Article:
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Penal Humanitarianism? Sovereign Power in an Era of Mass Migration

24 Pages Posted: 28 Jul 2016  

Mary Bosworth

University of Oxford - Faculty of Law; University of Oxford - Border Criminologies

Date Written: 2016

Abstract

Since creating the ‘Returns and Reintegration Fund’ in 2008, the British government has financed a variety of initiatives around the world under the rubric of “managing migration” which have blurred the boundaries between migration control and punishment. This article documents and explores a series of overlapping case studies undertaken in Nigeria and Jamaica where the UK funded prison building programs, mandatory prisoner transfer agreements, prison training programs and resettlement assistance for deportees. These initiatives demonstrate in quite concrete ways a series of interconnections between criminal justice and migration control that are both novel and, in their postcolonial location, familiar. In their ties to international development and foreign policy they also illuminate how humanitarianism allows penal power to move beyond the nation state. In so doing, these overseas programs raise important questions about our understanding of punishment and its application.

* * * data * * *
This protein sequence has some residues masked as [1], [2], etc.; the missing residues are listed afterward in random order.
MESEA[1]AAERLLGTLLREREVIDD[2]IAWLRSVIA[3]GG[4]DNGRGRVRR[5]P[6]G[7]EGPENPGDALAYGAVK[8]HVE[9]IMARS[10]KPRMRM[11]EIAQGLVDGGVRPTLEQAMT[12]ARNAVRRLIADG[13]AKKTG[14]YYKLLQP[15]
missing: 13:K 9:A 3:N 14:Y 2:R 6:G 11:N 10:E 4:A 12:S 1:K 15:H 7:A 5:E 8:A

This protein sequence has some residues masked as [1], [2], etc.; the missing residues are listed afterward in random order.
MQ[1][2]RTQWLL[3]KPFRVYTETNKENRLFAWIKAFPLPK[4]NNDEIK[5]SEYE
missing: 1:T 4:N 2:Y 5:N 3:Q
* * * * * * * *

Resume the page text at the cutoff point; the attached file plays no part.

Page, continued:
Keywords: punishment, mass migration, sovereignty, Jamaica, Nigeria, penal humanitarianism, colonialism

Suggested Citation

Bosworth, Mary, Penal Humanitarianism? Sovereign Power in an Era of Mass Migration (2016). New Criminal Law Review (2017), Forthcoming; Criminal Justice, Borders and Citizenship Research Paper No. 2815301. Available at SSRN: https://ssrn.com/abstract=2815301

Mary Bosworth (Contact Author)

University of Oxford - Faculty of Law ( email )

University of Oxford - Border Criminologies ( email )

Manor Road Building
Manor Rd
Oxford, OX1 3UQ
United Kingdom

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